Today’s post comes from guest author Jon Gelman from Jon Gelman, LLC – Attorney at Law.
The fiscal reality is that workers’ compensation is in greater jeopardy than ever before as the debate in Washington is not about the deficit at all. The debate is about government spending which includes health care.
Overall health care devours 18 percent of the US economy and amounts to 25% of the Federal budget.
Medical treatment for injured workers continues to be delayed, denied and limited under current workers’ compensation programs. Medical costs continue to be shifted to other programs including employer based medical care systems and the Federal safety net of Medicare, Medicaid, Veterans Administration and Tricare.
While a trend continues to emerge to offer “Opt Out” and “Carve Out Programs,” they are not global enough to solve the critical budget deficit issues. The latest emerging trend is for employers to utilize ERISA based medical care plans to efficiently delivery medical care. In NJ a limited alternate dispute-resolution procedure between unions and employers has been introduced. See “NJ Care Outs –Another Evolutionary Step” authored by David DePaolo.
The US economy continues to be very weak. This in an ominous signal for the nation’s workers’ compensation program which is starved for premium dollars. Premiums are based upon salaries and real median incomes continued their dramatic decline over the last decade from $54,841 in 2000 to $50,054 in 2011. There just may not be enough dollars available in the workers’ compensation programs to pay for present and lifetime medical care.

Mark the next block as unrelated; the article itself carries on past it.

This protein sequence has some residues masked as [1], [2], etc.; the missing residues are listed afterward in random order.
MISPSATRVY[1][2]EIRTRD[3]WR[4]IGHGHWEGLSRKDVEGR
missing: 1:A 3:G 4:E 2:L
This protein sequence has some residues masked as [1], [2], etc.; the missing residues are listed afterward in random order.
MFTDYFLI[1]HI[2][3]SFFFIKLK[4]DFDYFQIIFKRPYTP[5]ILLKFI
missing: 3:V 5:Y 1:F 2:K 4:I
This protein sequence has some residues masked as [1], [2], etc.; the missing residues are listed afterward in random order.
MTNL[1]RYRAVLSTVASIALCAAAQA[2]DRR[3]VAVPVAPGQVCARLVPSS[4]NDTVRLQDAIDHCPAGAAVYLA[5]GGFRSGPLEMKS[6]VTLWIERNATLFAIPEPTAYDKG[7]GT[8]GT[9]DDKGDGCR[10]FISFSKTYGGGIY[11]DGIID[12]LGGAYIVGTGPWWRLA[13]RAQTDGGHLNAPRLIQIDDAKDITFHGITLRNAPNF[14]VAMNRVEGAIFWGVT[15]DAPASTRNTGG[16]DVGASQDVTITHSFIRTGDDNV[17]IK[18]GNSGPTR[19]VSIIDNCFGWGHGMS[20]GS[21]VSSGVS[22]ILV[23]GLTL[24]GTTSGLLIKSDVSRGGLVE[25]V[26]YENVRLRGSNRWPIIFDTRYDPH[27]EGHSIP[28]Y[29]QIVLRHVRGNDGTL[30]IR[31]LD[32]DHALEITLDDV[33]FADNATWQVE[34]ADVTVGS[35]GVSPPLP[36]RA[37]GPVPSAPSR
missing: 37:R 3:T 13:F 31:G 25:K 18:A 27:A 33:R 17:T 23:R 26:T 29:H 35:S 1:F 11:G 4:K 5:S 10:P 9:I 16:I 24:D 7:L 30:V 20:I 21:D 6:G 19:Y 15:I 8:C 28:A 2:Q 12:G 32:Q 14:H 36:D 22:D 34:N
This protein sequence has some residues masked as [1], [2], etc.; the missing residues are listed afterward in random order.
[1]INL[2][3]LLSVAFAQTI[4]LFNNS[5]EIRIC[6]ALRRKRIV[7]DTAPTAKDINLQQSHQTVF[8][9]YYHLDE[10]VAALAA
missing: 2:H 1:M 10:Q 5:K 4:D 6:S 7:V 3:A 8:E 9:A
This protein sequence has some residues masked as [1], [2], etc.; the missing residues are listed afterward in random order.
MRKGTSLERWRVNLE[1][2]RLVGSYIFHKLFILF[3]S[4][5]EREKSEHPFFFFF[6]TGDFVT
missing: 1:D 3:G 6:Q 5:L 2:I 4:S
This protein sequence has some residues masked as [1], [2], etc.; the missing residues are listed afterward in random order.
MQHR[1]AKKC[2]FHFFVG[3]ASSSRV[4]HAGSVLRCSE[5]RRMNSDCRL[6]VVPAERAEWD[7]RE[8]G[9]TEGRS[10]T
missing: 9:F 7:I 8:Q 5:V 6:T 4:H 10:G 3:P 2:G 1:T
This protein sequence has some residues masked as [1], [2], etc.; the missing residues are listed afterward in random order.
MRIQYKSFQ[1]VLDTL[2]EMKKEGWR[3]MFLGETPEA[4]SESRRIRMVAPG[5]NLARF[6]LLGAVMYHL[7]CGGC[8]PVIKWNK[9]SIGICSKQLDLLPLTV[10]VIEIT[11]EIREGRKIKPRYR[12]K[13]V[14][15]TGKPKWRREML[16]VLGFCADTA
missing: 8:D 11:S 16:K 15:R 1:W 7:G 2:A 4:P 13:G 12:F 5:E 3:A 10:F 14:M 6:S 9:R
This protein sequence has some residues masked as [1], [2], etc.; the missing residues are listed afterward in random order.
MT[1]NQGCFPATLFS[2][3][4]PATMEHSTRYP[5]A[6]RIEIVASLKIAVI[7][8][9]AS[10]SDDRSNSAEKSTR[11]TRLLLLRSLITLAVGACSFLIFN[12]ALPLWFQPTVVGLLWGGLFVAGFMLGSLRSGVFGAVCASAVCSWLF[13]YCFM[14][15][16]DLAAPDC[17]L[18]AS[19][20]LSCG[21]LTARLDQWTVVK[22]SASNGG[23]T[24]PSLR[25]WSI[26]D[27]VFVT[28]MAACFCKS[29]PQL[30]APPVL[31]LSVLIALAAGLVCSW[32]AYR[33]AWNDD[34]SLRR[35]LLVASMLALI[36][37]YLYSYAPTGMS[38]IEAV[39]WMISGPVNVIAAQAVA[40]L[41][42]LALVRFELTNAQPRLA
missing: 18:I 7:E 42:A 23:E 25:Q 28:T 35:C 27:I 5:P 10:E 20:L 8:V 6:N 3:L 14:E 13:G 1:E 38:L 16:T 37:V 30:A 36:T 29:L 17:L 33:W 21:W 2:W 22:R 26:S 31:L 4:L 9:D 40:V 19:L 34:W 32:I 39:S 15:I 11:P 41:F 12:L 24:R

Even the present Federal system leaves much to be desired. Whether Federal rationing medical care becomes a reality is unknown. Physicians are under economic scrutiny as the “Doc Fix” to limit provider fees continues as a cloud over all medical programs.
Workers’ compensation programs presently structured provide no real economic incentive to monitor and compensate for more favorable medical outcomes. On the other hand, the Federal government, with broad and sweeping regulatory ability, is able to continue to make strides in many areas including present incentives to hospitals and proposed incentives to physicians to provide medical treatment with fewer complications and ultimate better outcomes.
Steven Ratner in the NY Times points out the dramatic increase in the nation’s health care costs. He wrote, “…no budget-busting factor looms larger than the soaring cost of government-financed health care, particularly Medicare and Medicaid.”
Solving the economic gridlock of the country will require an approach to re-invent a medical program for injured workers. A global single-payer program under Federal control will eliminate duplicative administrative State and private efforts. The Federal government has the clout to provide efficient enforcement and co-ordination.
Now that we are on the other side of the fiscal cliff, the opportunity to be creative is possible. The US needs to transition to a single-payer health care system subsuming a medical care program for injured and ill workers who suffer both traumatic and occupational conditions.